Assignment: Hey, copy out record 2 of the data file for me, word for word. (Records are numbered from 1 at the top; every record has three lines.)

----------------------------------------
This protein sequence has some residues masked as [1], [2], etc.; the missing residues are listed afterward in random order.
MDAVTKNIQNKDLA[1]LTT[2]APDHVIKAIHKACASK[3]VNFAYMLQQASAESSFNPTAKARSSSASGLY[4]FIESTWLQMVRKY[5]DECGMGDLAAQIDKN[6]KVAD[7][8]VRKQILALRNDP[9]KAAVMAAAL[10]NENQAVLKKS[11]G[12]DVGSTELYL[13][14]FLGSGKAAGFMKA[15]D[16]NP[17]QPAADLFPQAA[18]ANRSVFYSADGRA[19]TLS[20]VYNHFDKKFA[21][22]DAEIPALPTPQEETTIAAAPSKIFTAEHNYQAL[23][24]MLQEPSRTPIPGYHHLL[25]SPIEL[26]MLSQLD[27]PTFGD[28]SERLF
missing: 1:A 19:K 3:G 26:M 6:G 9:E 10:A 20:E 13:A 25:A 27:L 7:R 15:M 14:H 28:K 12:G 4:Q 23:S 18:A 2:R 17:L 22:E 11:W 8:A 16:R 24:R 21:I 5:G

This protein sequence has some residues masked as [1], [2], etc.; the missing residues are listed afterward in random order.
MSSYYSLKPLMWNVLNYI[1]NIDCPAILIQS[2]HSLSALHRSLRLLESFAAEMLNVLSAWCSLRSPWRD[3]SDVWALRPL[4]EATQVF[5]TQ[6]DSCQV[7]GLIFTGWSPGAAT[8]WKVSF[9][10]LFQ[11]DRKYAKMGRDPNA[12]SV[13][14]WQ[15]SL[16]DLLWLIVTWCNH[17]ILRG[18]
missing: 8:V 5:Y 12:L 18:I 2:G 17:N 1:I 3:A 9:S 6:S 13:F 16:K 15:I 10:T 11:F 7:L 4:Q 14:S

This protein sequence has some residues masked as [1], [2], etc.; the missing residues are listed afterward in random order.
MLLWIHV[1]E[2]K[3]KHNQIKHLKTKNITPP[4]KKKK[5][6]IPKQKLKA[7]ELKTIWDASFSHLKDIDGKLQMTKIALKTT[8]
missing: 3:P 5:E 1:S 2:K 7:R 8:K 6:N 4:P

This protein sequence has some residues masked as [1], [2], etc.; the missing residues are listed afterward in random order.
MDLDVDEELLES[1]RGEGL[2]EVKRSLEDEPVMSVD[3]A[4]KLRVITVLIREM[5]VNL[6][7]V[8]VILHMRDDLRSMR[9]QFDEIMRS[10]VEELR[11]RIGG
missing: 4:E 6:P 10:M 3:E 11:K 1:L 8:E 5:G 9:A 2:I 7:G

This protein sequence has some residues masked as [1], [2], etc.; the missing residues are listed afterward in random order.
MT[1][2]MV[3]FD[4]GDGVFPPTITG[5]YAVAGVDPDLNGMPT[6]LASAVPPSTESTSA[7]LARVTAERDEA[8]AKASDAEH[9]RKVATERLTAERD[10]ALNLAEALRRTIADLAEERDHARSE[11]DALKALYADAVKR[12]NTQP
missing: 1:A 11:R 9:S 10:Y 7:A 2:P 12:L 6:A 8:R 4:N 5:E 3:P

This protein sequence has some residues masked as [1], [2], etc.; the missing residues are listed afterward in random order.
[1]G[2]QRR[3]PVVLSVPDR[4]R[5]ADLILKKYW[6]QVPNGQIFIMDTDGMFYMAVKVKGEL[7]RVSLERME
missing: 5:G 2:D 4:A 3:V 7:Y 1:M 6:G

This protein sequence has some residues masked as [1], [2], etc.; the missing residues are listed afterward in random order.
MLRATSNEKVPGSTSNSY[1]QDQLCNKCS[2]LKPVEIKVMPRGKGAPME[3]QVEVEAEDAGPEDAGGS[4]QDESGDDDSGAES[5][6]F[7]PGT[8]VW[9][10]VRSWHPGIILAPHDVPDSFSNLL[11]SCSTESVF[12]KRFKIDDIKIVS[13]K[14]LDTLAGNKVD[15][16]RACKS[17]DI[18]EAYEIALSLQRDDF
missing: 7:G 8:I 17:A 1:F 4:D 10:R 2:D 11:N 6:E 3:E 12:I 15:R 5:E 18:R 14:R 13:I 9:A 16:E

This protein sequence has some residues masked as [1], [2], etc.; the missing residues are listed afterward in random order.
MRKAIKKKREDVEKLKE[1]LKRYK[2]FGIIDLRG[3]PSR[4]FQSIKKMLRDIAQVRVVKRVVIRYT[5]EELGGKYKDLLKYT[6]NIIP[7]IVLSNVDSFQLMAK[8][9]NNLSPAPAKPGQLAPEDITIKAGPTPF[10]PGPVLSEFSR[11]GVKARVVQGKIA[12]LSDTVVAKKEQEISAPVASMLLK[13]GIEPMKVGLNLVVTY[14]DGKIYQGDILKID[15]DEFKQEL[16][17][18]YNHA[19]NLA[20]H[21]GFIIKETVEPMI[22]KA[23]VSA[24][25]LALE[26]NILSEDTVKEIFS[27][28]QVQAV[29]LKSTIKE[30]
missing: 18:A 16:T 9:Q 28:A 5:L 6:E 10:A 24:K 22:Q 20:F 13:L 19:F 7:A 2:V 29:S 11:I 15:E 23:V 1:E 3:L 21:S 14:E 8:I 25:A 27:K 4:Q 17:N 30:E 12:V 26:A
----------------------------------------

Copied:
This protein sequence has some residues masked as [1], [2], etc.; the missing residues are listed afterward in random order.
MSSYYSLKPLMWNVLNYI[1]NIDCPAILIQS[2]HSLSALHRSLRLLESFAAEMLNVLSAWCSLRSPWRD[3]SDVWALRPL[4]EATQVF[5]TQ[6]DSCQV[7]GLIFTGWSPGAAT[8]WKVSF[9][10]LFQ[11]DRKYAKMGRDPNA[12]SV[13][14]WQ[15]SL[16]DLLWLIVTWCNH[17]ILRG[18]
missing: 8:V 5:Y 12:L 18:I 2:G 17:N 1:I 3:A 9:S 6:S 13:F 16:K 15:I 10:T 11:F 7:L 4:Q 14:S